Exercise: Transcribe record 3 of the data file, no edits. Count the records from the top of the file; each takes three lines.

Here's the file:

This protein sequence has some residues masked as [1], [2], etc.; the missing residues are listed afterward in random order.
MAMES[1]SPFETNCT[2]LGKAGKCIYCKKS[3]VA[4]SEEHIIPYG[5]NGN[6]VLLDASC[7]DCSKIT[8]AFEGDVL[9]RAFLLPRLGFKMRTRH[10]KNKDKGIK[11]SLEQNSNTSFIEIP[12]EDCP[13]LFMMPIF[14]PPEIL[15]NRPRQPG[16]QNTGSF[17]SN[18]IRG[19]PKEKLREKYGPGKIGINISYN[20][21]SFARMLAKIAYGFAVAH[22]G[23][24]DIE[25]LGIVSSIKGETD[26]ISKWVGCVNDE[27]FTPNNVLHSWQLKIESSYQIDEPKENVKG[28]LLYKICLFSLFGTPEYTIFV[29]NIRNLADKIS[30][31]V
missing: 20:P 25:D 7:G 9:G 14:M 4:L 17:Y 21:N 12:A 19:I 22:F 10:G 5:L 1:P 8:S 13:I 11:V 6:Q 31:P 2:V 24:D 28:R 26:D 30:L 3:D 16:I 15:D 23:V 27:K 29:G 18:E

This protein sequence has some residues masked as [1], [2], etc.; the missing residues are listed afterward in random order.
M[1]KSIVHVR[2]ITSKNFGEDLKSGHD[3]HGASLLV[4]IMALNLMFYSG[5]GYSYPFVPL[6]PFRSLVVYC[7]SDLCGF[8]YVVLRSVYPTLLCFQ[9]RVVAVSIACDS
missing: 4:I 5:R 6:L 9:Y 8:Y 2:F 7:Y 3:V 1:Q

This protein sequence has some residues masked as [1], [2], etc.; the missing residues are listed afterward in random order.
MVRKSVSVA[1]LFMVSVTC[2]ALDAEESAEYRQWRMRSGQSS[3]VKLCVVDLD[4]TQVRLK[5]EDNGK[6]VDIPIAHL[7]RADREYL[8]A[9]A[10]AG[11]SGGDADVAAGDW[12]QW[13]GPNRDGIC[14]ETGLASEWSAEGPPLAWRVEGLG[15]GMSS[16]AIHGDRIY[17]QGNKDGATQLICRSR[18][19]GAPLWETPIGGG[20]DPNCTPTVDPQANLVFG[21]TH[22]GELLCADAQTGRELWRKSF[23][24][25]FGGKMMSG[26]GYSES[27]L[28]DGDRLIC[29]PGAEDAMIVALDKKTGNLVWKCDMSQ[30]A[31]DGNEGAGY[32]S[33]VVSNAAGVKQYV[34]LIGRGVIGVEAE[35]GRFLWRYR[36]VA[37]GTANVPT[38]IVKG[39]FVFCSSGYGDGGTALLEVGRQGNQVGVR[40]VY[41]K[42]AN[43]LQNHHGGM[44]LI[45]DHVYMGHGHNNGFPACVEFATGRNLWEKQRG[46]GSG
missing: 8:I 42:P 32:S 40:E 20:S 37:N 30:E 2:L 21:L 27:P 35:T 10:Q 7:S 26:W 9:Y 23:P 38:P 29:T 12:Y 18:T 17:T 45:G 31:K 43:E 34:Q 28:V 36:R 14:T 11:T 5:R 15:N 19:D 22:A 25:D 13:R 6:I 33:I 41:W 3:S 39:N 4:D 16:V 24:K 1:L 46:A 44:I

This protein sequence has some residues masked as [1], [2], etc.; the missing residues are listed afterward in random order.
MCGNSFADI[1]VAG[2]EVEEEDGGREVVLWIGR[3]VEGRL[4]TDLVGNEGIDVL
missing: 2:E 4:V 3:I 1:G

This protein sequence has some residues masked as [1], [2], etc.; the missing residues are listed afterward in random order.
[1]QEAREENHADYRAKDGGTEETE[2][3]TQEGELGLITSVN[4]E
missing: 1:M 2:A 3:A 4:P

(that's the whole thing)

This protein sequence has some residues masked as [1], [2], etc.; the missing residues are listed afterward in random order.
MVRKSVSVA[1]LFMVSVTC[2]ALDAEESAEYRQWRMRSGQSS[3]VKLCVVDLD[4]TQVRLK[5]EDNGK[6]VDIPIAHL[7]RADREYL[8]A[9]A[10]AG[11]SGGDADVAAGDW[12]QW[13]GPNRDGIC[14]ETGLASEWSAEGPPLAWRVEGLG[15]GMSS[16]AIHGDRIY[17]QGNKDGATQLICRSR[18][19]GAPLWETPIGGG[20]DPNCTPTVDPQANLVFG[21]TH[22]GELLCADAQTGRELWRKSF[23][24][25]FGGKMMSG[26]GYSES[27]L[28]DGDRLIC[29]PGAEDAMIVALDKKTGNLVWKCDMSQ[30]A[31]DGNEGAGY[32]S[33]VVSNAAGVKQYV[34]LIGRGVIGVEAE[35]GRFLWRYR[36]VA[37]GTANVPT[38]IVKG[39]FVFCSSGYGDGGTALLEVGRQGNQVGVR[40]VY[41]K[42]AN[43]LQNHHGGM[44]LI[45]DHVYMGHGHNNGFPACVEFATGRNLWEKQRG[46]GSG
missing: 8:I 42:P 32:S 40:E 20:S 37:N 30:E 2:L 21:L 27:P 35:T 10:Q 7:S 26:W 9:Y 23:P 38:P 29:T 12:Y 18:T 17:T 45:G 31:K 43:E 34:Q 28:V 36:R 14:T 11:T 5:R 15:N 19:D 22:A 25:D 13:R 6:I 33:I 41:W 3:S 39:N 4:D 16:V 24:K 1:L 46:A 44:I